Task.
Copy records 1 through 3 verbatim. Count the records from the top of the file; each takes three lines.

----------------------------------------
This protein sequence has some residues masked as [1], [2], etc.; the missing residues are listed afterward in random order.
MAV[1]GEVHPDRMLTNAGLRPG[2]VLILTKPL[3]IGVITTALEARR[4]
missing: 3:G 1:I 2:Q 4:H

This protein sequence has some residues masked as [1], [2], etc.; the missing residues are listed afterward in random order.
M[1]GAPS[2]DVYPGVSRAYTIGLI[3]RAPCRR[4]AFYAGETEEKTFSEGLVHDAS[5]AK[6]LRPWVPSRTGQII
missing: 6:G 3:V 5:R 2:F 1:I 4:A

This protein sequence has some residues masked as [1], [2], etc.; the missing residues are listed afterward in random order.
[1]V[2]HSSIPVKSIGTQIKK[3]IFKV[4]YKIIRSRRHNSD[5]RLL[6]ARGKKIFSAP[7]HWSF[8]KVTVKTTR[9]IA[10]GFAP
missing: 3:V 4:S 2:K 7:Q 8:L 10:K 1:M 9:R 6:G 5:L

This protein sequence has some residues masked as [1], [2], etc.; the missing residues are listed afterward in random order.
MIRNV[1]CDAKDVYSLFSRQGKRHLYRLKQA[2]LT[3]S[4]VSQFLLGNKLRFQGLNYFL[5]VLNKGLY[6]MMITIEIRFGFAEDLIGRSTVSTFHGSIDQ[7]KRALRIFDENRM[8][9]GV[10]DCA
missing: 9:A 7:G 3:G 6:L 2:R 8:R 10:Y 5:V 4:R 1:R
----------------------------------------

This protein sequence has some residues masked as [1], [2], etc.; the missing residues are listed afterward in random order.
MAV[1]GEVHPDRMLTNAGLRPG[2]VLILTKPL[3]IGVITTALEARR[4]
missing: 3:G 1:I 2:Q 4:H

This protein sequence has some residues masked as [1], [2], etc.; the missing residues are listed afterward in random order.
M[1]GAPS[2]DVYPGVSRAYTIGLI[3]RAPCRR[4]AFYAGETEEKTFSEGLVHDAS[5]AK[6]LRPWVPSRTGQII
missing: 6:G 3:V 5:R 2:F 1:I 4:A

This protein sequence has some residues masked as [1], [2], etc.; the missing residues are listed afterward in random order.
[1]V[2]HSSIPVKSIGTQIKK[3]IFKV[4]YKIIRSRRHNSD[5]RLL[6]ARGKKIFSAP[7]HWSF[8]KVTVKTTR[9]IA[10]GFAP
missing: 3:V 4:S 2:K 7:Q 8:L 10:K 1:M 9:R 6:G 5:L